The Volkswagen Tiguan was bound to get the short end of the stick when it finally reached our market at the end of 2013. For one, it was an aging platform, which has been around since 2007. Second, it was sorely lacking in amenities—a factor that makes or breaks a deal these days, unfortunately.
So a lot rests on the all-new model. What does it bring to the table this time?
The second-generation Tiguan’s design is simpler, yet looks more athletic. The front end is visibly wider, emphasized by the grille and headlights with a unified look, along with the car’s increased width of 30mm (now 1,839mm wide). The Tiguan’s width is further underlined by grooves on the hood, directing the lines outward. Capping the front are two-point LED DRLs.
The car is also lower (by 33mm to 1,632mm) and longer (by 60mm to 4,486mm), giving it a more dynamic appearance. The pillars, for instance, are more slanted than the previous model. This results to better aerodynamic efficiency, aided by aero-friendly side mirrors.
A prominent design feature on the side is the heavily sculpted character line, creating a channel and a softer secondary character line in the process. These highlight the rear wheel arches and shoulders, and further stress the Tiguan’s width. It also draws your attention to the chiseled taillights—the character lines outlining the contour and the passage further aiding aerodynamics.
Giving the Tiguan a sport-ute look are unpainted lower portions. This Habanero Orange exterior, sadly, won’t be available.
The interior has likewise been redesigned, departing from the previous model’s bulky portions and rounded surfaces. It’s more fluid and more Germanic. There’s an unstated luxury combined with simplicity, which is usually the case with the Volkswagen Group. The multimedia display is also similar in features to the current lineup and is easy to search through.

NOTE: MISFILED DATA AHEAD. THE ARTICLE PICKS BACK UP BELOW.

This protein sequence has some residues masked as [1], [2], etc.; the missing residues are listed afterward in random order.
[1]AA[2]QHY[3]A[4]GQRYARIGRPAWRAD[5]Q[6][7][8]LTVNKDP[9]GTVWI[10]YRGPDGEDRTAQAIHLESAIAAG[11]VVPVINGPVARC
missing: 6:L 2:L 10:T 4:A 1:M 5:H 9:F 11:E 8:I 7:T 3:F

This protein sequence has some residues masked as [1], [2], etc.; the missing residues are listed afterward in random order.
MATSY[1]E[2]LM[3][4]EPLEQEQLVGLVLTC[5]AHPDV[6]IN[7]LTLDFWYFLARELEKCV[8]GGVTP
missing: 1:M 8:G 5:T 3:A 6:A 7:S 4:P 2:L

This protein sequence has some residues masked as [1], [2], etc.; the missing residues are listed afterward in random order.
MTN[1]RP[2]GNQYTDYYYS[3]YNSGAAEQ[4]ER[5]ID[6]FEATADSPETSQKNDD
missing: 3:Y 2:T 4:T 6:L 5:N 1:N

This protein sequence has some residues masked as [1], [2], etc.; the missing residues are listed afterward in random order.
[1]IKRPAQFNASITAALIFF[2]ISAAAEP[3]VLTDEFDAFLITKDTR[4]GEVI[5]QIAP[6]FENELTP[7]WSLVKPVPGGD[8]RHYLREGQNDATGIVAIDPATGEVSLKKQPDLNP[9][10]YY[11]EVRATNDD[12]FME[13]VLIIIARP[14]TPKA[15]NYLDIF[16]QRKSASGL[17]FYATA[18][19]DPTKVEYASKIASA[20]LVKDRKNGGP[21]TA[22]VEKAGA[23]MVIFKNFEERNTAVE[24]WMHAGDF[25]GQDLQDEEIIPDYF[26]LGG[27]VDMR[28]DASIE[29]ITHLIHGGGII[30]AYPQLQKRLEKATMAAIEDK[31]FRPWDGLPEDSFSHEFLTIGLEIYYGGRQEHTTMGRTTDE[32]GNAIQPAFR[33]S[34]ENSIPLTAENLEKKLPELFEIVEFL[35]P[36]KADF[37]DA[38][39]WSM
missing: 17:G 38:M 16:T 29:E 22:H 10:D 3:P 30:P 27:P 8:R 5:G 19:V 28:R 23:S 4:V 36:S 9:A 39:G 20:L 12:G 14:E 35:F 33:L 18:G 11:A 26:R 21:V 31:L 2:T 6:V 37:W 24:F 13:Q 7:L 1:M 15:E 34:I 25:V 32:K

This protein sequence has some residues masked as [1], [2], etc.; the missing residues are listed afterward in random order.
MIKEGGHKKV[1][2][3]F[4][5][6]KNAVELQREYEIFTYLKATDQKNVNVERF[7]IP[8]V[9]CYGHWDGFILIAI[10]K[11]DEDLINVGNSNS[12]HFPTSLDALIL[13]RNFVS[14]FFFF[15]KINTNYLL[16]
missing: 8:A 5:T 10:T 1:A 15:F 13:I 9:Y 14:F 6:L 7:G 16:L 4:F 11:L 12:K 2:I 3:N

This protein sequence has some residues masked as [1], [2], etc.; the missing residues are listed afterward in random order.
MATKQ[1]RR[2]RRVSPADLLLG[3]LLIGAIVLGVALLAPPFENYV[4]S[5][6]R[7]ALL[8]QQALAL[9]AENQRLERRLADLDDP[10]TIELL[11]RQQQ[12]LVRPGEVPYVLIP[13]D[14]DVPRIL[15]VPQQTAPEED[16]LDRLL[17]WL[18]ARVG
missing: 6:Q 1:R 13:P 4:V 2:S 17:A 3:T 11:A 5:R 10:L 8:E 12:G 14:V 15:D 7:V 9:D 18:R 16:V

The textured fabric seats are supportive, and the front seats are equipped with lumbar support. The increase in dimensions, better use of space, and leaner portions, meanwhile, give an airier feel to the cabin. There’s a 26mm increase in cabin length, giving rear occupants 29mm more legroom. As for trunk space, it can swallow 615L, 145L more than the old model. With the rear seats folded, total capacity is 1,655L.
Propelling this Tiguan is the 1.4-liter turbopetrol engine, delivering 148hp and 250Nm. Throttle response is smooth and immediate. It’s mated to a six-speed DSG gearbox. And just like other Volkswagens equipped with DSG, just flick it down from Drive to activate Sport mode, and flick it again to revert to Drive. Simple. A downside is there are no paddle shifters.
In moderate to heavy city traffic, it yielded about 7 to 8km/L. Traffic conditions, however, make it difficult to get a proper reading. On SLEX cruising at about 80 to 90kph, I managed to get as much as 16.7km/L.
Ride and handling
Steering is light, responsive and precise. The ride straddles nicely between firm and supple—not too hard nor too soft. Such a balance makes it comfortable for your occupants, yet athletic when you ask more from the car.
Built on VW’s new MQB platform (the first SUV in the Volkswagen Group), it shaves off 50kg. You can feel the Tiguan is lighter on its feet.
Auto hold is a convenient feature that keeps the Tiguan at rest when your foot is off the brakes while the gear is in Drive in bumper-to-bumper traffic. Nudging the accelerator gets you going again. The Tiguan also has start/stop function, increasing fuel efficiency.
The old Tiguan was compelling. It was wonderful behind the wheel, had good design (at the time it came out and lasting a couple of years), but that was it. It was simply lacking everywhere else. With the compact crossover segment so competitive, the Volkswagen’s less-is-more approach just wasn’t going to cut it.
Which is why we were looking forward to this new one. It’s a more exciting product—much sharper in every aspect and better equipped, making the price slightly easier to justify.
It’s hard not to compare it to the class favorites, the Subaru Forester and the Mazda CX-5. The top-of-the-line XT is still over P300,000 cheaper, and the outgoing Mazda CX-5 2.5 AWD is about P500,000 less. These two have earned their right to be compared to the Europeans. The Tiguan, on the other hand, offers an entry point into the German SUV cache.
SPECS: Volkswagen Tiguan 1.4 TSI DSG Comfortline
Engine: 1.4-liter DOHC I4
Transmission: 6-speed dual-clutch automatic
Power: 148hp @ 5,000rpm
Torque: 250Nm @ 3,500rpm